(Second Viewing, On TV, December 2016) Movies that age well usually manage to have timeless themes while being set at a precise time and place. So it is that Rain Man still manages to be endearing, largely because it tackles a difficult subject honestly while definitely remains a product of the mid-eighties. Tom Cruise and Dustin Hoffman truly star as the mismatched brothers at the heart of the story: The film would be a much lesser piece of work without Cruise’s yuppie chic and Hoffman’s now-iconic mannerisms. The transformation of the film into a road movie is good for a few chuckles, but it also literalizes a long journey of self-discovery for the lead character. Obvious stuff, but capably executed. Where Rain Man doesn’t work so well any more is in its uniqueness and its treatment of autism: At a time when TV shows are dominated by high-functioning autists being presented as superheroes (and I say this as a confirmed fan of both Sherlock and Elementary), the grab bag of idiot savant mannerisms being presented as typical markers of autists is disingenuous—most severely autistic people are nowhere near as charismatic or skillful as Hoffman’s character … but that’s Hollywood for you. Thirty years later, Rain Man remains a joy to watch, and a striking film in part due to its willingness to give the most reasonable ending to everyone involved.
(Video on Demand, December 2015) Adapting Patrick Süskind’s extraordinary novel Perfume is not impossible (as this film proves), but it’s daunting enough. Part of it, of course, has to do with the central conceit of a story in which smell (with its associated vocabulary and emotional impact) plays such a strong role – how to portray that on-screen? But if there was a filmmaker for the job, then Tom Tykwer (of Run Lola Run and Cloud Atlas fame) would be it. In his hands, a potentially silly film becomes curiously accessible, despite an oft-unbearable beginning (complete with baby endangerment) and a final mass-orgy sequence (you read that correctly) that could have gone terribly wrong in the wrong hands. This Perfume, though, ends up being reasonably good; certainly beautiful and thought-provoking at times. Ben Whishaw makes an impression as the lead character, a young man gifted with superhuman olfactory senses who resorts to murder in order to perfect the ultimate perfume. Dustin Hoffman shows up for a few pivotal scenes, but this is really Whishaw’s film. Perfume’s most noteworthy characteristic, aside from a daring screenplay, is its splendid cinematography, honed to quasi-perfection as it goes from the dirty markets of Paris to the beautiful countryside of southern Europe. The emphasis on scent jargon and trade secrets is fascinating, and the gradual discoveries of the lead character are narrated effectively (by John Hurt, no less). Warm and harsh at the same time, Perfume is a singular film experience, the kind fit to make jaded moviegoers say “wow, that was pretty good!” It may not, however, be everything to everyone.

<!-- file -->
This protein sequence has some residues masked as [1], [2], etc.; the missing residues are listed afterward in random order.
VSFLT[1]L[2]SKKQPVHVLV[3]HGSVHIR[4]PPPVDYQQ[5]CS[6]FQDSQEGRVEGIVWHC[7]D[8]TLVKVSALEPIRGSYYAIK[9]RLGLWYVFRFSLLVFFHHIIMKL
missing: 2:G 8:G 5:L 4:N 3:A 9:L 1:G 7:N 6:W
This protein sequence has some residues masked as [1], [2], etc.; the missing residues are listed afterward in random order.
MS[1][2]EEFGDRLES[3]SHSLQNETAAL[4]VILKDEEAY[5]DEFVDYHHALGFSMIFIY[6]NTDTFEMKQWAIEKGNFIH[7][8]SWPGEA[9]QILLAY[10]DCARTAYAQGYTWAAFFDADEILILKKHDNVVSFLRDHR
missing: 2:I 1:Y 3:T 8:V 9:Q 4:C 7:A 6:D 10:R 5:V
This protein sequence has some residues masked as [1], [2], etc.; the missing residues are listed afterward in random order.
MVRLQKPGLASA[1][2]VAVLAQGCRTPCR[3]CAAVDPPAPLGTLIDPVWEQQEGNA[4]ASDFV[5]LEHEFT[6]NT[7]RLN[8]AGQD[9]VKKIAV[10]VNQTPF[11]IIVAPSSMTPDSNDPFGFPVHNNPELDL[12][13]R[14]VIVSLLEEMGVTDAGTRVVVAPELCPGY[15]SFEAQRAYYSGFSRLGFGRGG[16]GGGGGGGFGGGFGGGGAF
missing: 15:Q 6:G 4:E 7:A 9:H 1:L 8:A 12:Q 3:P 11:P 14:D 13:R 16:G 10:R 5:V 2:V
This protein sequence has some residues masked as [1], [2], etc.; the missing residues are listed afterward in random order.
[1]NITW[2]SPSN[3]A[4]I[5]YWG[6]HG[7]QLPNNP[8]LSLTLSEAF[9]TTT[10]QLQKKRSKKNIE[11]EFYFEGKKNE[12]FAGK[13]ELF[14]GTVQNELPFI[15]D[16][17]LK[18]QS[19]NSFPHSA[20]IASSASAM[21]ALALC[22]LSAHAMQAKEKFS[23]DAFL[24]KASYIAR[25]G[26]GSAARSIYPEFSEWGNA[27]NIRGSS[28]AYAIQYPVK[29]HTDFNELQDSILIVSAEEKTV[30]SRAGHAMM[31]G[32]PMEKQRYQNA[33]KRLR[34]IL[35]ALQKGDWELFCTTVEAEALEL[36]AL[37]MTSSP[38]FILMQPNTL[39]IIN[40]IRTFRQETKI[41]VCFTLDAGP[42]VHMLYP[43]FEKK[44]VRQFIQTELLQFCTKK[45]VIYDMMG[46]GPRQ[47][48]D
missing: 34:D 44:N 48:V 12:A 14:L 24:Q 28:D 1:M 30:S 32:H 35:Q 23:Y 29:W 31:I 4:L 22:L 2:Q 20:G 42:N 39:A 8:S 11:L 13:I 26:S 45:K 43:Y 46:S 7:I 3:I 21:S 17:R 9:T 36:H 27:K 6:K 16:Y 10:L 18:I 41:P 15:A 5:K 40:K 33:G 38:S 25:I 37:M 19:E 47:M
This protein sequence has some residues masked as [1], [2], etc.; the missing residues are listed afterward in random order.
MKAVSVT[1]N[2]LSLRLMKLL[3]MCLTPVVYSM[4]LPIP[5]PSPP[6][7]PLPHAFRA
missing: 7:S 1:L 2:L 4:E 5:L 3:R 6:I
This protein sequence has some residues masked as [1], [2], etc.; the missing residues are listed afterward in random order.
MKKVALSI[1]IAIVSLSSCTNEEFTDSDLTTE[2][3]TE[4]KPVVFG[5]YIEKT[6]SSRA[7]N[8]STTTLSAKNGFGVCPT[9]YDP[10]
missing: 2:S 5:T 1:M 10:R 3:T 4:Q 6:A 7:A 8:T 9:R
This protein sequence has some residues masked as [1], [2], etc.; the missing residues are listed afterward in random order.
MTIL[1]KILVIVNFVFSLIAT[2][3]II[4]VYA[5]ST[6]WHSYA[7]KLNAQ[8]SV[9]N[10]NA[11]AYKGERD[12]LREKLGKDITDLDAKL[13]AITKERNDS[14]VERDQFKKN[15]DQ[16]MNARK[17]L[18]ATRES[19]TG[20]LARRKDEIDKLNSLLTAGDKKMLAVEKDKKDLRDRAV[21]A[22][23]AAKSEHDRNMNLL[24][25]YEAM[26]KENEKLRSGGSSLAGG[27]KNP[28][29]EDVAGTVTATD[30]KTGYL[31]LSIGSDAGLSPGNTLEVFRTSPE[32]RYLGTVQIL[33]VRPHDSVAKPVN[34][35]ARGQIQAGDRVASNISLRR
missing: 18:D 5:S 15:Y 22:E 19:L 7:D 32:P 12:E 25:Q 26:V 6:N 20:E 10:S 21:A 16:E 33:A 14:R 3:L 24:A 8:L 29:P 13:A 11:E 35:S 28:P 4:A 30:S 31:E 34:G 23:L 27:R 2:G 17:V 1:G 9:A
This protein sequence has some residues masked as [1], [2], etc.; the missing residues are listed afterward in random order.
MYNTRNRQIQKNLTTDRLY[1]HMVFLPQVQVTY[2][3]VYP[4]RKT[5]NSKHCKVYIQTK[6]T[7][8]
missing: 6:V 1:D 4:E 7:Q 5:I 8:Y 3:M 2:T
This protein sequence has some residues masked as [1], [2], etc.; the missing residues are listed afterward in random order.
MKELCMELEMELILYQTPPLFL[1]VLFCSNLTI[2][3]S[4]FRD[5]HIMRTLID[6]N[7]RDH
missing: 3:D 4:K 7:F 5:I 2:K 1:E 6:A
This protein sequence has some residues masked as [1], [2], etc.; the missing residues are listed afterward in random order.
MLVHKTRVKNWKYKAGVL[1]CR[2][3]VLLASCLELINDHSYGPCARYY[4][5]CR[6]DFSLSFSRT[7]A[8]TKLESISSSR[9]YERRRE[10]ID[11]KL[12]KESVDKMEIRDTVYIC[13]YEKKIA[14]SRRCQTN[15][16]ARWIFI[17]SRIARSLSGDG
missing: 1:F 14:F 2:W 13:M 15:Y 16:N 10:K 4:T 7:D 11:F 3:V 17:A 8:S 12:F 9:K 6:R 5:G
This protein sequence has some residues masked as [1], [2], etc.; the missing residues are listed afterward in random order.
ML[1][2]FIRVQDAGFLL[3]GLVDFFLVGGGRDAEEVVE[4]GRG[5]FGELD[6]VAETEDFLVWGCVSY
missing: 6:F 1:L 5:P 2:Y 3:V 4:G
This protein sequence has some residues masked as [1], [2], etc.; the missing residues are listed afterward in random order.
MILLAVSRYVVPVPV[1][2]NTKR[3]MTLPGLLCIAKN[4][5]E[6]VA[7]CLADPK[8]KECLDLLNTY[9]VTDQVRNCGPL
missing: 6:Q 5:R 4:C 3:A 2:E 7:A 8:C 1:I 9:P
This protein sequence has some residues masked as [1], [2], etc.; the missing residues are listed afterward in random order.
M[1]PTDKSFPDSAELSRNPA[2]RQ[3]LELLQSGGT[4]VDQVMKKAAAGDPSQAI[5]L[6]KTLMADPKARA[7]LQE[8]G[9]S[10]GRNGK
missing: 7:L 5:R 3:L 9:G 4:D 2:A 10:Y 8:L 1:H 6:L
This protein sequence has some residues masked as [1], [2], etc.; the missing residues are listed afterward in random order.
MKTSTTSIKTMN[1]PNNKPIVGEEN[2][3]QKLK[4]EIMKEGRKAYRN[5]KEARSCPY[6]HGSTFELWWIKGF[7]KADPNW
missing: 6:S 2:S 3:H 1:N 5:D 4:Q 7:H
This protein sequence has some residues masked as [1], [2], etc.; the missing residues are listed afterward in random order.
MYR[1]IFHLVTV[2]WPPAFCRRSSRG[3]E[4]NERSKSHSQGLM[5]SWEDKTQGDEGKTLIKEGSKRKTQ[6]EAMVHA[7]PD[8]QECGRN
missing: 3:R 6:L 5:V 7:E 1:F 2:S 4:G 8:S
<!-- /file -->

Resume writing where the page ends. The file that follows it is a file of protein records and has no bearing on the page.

(On TV, February 2015) I really don’t have a soft spot for Meet the Parents, which relies far too much on humiliation comedy for my tastes. I only saw the sequel because it was on my to-do list, not out of any particular desire. The good news, I suppose, is that I don’t dislike Meet the Fockers as much as its prequel. The not-so-good news are that I can’t really create any enthusiasm for the film: it is exactly what it wants to be: a mainstream comedy with occasional outbursts of fake outrageousness, featuring big-name stars in relatively undemanding roles. Ben Stiller is duller than usual as the hapless straight-man-bumbler of the series, while Robert de Niro does himself not favours by riffing off once again on much better past performances. This being said, Dustin Hoffman and Barbra Streisand are relatively sympathetic as the “other” set of parents and a few of the jokes land correctly, especially those revolving around the enormous RV that serves as one of the film’s set-pieces. It all leads to a conclusion where misunderstandings and complications are all untangled, albeit not without truth-serum interrogation and a car chase. For the end results, though, it doesn’t seem worthwhile to have brought together Hoffman and de Niro together for such inconsequential pap. Ah well; at least it’s somehow not quite as distasteful as the first film in the series.